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Letter to Ray LaHood Concerning Pay-to-Play Reforms

February 25, 2009

The Hon. Ray LaHood
Secretary of Transportation
1200 New Jersey Ave., SE
Washington, D.C. 20590

Dear Secretary LaHood:

Public Citizen wrote to you on January 27, 2009, requesting that you end the previous Administration’s occasional practice of withholding federal highway funds from states that attempt to protect the integrity of their government contracting process by enacting “pay-to-play” reforms. Nine states and dozens of local jurisdictions around the country have implemented contracting reforms that prohibit or restrict potential government contractors from making campaign contributions to those whom award the contracts. On two occasions – New Jersey in 2004 and Illinois last year – the Federal Highway Administration (FHWA) has threatened to withhold federal highway funds from the states if they apply their pay-to-play reforms to highway contracts.

As noted in our earlier letter:

This federal intervention is unjustified and counterproductive. States have the right, and in fact the duty, to ensure that their contracting procedures conform to the highest ethical standards and offer the best value for taxpayers. Government contracts awarded due to campaign contributions rather than merit are frequently mismanaged and costly.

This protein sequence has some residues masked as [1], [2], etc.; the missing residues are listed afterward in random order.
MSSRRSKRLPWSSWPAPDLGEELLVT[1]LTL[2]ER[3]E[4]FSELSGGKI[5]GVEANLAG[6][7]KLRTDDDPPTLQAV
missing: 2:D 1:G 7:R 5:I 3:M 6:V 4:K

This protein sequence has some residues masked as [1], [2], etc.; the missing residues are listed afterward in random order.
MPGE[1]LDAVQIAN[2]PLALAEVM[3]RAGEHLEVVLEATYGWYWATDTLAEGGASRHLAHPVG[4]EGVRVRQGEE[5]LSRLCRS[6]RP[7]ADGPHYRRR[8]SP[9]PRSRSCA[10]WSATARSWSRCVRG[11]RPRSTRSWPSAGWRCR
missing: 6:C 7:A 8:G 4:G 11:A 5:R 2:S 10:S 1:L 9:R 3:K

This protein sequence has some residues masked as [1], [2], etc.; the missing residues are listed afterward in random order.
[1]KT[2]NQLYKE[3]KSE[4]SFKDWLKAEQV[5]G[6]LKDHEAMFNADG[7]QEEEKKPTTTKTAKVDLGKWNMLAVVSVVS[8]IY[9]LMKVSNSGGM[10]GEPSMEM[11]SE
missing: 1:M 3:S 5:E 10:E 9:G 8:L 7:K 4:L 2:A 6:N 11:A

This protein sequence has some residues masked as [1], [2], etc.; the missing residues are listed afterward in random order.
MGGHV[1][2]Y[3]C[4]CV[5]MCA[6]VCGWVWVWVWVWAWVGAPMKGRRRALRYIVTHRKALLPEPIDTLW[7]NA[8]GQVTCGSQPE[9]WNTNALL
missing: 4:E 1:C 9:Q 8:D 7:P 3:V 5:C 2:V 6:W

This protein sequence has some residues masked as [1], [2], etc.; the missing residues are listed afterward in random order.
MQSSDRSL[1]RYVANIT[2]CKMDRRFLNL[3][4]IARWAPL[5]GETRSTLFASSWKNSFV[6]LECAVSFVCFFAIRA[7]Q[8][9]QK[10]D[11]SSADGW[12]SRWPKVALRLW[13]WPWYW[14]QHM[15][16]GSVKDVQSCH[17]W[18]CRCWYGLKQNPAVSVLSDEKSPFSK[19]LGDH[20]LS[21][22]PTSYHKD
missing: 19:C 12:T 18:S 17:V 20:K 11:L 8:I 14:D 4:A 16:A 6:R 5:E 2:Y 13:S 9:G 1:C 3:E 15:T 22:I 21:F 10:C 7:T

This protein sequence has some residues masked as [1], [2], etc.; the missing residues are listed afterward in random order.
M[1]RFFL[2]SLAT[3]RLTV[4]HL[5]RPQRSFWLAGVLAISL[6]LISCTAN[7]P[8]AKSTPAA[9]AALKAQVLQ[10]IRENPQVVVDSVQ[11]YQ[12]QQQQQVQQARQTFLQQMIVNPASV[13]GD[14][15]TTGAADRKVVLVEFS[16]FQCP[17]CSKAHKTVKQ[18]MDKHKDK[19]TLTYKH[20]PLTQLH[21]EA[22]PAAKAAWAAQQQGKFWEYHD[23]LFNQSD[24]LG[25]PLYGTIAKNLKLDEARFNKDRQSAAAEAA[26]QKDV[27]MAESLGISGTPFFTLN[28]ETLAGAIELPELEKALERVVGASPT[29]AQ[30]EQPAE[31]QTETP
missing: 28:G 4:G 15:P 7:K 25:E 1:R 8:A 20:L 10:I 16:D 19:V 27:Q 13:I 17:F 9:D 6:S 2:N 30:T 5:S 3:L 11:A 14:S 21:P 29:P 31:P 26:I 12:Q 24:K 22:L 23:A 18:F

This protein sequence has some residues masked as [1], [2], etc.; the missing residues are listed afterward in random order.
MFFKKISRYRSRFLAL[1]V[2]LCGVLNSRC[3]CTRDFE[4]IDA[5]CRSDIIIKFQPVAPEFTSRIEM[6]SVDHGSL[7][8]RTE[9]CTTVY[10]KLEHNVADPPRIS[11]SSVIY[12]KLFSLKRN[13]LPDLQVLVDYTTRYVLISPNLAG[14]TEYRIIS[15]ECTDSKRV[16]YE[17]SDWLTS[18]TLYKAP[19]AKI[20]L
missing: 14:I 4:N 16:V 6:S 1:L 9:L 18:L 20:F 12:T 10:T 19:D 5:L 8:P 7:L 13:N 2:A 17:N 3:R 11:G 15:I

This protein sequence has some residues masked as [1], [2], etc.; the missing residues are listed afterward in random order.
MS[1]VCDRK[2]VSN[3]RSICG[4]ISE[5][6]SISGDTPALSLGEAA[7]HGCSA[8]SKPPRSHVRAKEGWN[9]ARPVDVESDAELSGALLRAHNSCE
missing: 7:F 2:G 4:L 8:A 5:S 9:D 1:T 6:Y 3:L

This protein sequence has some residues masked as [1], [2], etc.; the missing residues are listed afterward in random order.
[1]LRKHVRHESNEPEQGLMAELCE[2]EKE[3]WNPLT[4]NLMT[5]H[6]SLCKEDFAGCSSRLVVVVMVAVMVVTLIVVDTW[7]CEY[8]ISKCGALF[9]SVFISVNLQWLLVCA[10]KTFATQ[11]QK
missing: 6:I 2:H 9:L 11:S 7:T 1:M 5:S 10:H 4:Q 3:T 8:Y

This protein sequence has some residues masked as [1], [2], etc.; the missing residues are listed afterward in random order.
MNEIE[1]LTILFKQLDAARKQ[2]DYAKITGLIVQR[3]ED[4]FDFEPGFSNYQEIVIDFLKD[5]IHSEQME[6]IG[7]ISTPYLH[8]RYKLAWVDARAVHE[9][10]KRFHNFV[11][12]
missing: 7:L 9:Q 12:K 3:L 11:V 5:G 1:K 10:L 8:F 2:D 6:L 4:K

Pay-to-play abuses in government contracting have plagued many state governments and have brought an end to several political careers. Laws that restrict pay-to-play practices have universally been held constitutional by the courts as narrowly tailored efforts to improve the government contracting process – most recently in Connecticut, where FHWA has not threatened to withhold highways funds.[1]

Now that FHWA is about to receive and disburse another $45 billion in transportation projects as part of the stimulus package, much of it to be awarded to private contractors by the states, Public Citizen once again appeals to you to reverse the decision of the past Administration. Highway and transportation projects generate lucrative contracts of the type that have been at the center of the most recent pay-to-play scandals in Illinois. States need the authority to ensure that these contracts are handled responsibly and issued on the grounds of merit alone, not campaign contributions.

We look forward to hearing from you.




David Arkush


Public Citizen’s Congress Watch

Craig Holman, Ph.D.

Government Affairs Lobbyist

Public Citizen

[1]   Green Party v. Jeffrey Garfield, --- F.Supp.2d ---, 2008 WL 5273434 (D.Conn. 2008).

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